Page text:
Archive for the ‘polaris’ Tag


Scrambler XP 1000 EPS and RANGER XP 900 Deluxe added to the line-up

Minneapolis, MN (December 3, 2013)- Polaris® Industries Inc. (NYSE: PII), the leading manufacturer of off-road vehicles, today announced the company is adding two more vehicles to its ever-expanding off-road offering. The Scrambler® XP 1000 EPS and the RANGER®  XP 900 Deluxe continue the company’s aggressive approach to reinvent its product lines and provide innovative products to meet the demands off-road enthusiasts.

“In just the past four months, Polaris has introduced nine new vehicles to its off-road line-up,” said David Longren, vice president of Polaris’ Off-Road Division. “The Scrambler XP 1000 EPS and RANGER XP 900 Deluxe Editions provide off-road enthusiasts with more options for high-powered recreational vehicles.”

In 2013, Polaris introduced the Scrambler XP 850 H.O. which offered sport 4×4 performance complemented with a streamlined design and racks to carry necessities making it a great trail companion. The vehicle featured a proven, 77 horsepower, 850 twin, high output EFI engine with Polaris’ exclusive On-Demand, True All-Wheel Drive (AWD) with engine braking and a sport-tuned suspension for trail enthusiasts. The vehicle’s revolutionary rider ergonomics thanks to the narrow seat, Rolled Independent Rear Suspension (IRS) and high ground clearance made for an exhilarating and comfortable 4×4 trail experience. For the trail riding enthusiast who wants all the features found on the Scrambler XP 850 H.O., but desires even more high performance, Polaris is introducing the new Scrambler XP 1000 EPS, the ultimate sport performance machine.

The Scrambler XP 1000 EPS has the highest horsepower, fastest acceleration, highest ground clearance and longest suspension travel of any big bore ATV. The vehicle’s Polaris-built, single overhead cam 1000 twin engine is based upon the proven 850 twin. The fuel-injected big bore features a 270-degree offset crankshaft and dual balance shafts for in-your-face power that remains incredibly smooth and vibration free. From the instant the Scrambler XP 1000 EPS fires to life, the deep growling exhaust speaks extreme performance. An all-new dual exhaust system allows the engine to breath deep and produces maximum power and performance. For ultimate control on the trail, the unit features Electronic Power Steering (EPS) and Fox® Podium X 2.0 compression adjustable shocks, to tackle any trail obstacle in its way. The vehicle also features matte black cast aluminum wheels with 14 in/35.6 cm Carlisle tires, hand guards, a highly-visible digital gauge cluster, custom seat, dual LED headlights and White Lightning paint.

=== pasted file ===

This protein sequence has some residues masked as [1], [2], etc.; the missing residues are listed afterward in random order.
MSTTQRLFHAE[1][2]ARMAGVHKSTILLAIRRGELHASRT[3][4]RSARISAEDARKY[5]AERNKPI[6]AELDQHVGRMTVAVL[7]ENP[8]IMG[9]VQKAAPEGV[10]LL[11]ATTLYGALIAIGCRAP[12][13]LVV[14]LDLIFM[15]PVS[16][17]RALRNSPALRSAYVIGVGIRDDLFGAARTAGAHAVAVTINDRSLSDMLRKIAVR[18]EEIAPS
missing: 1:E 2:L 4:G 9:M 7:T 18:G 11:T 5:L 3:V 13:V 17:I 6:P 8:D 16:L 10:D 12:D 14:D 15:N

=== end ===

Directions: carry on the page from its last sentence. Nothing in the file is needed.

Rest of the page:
Also launched in 2013, the RANGER XP 900 defined an all-new class of Hardest Working, Smoothest Riding. Innovations such as the ProStar™ 900 engine, all-new chassis, restyled cockpit, more suspension, accessory integration, easier serviceability and a quieter ride catapulted it to one of Polaris’ best-selling RANGER vehicles. For off-road enthusiasts who want to work hard and play hard, Polaris is introducing the RANGER XP 900 Deluxe. The vehicle has many of the same hardest working, smoothest riding features found on the RANGER XP 900 EPS with the addition of some new key features providing the ultimate combination of sport and utility.

The RANGER XP 900 Deluxe in Nuclear Sunset Orange takes the power of the RANGER XP 900 EPS and couples it with a new cockpit to appeal to the recreational rider. The more-utilitarian bench seat was replaced with bolstered cut-and-sew bucket seats featuring an adjustable driver’s seat and center console with integrated storage for improved comfort and ergonomics. Color-matched half doors provide trail riders with more protection from branches and mud, while the factory-installed audio system in the dash provides endless tunes on the trail. When the operator is done having fun, the RANGER XP 900 Deluxe is still a formidable work partner due to RANGER’s hardest working features such as On-Demand True All-Wheel Drive, one-ton/907.2 kg towing, 1000 lb/453.6 kg box capacity and 1500 lb/680.4 kg total payload. For added convenience, the RANGER XP 900 Deluxe’s cab frame also readily accepts Polaris’ Pro-Fit™ Cab systems and the vehicle’s bed is Lock & Ride® capable making it quick and easy to turn the unit into a recreational vehicle or work partner.

The RANGER XP 900 Deluxe and Scrambler XP 1000 EPS will be available in dealerships in January.

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Join us for this years Ride to benefit the
Penrickton Center for Blind Children
Sunday, October 6th, 2013!

*Registration begins at 8:30am
*Ride will Depart from Dick Scott’s Classic Motorcycles
at 10am SHARP
*Arrive in Downtown Plymouth to enjoy the Great Lakes Regional Chili Cook-off and Bike Show around 11:15am!

We will have a Police Escort and
VIP Parking when we arrive at the event!

*$10.00 Per Rider
(Includes Police Escort and VIP Parking)

Meet at Dick Scott’s Classic Motorcycles
36534 Plymouth Rd, Livonia, MI 48150 before 10am
RSVP by calling 877-388-9508

chili cook-off flyer-DONE

2014 Polaris RZR XP 1000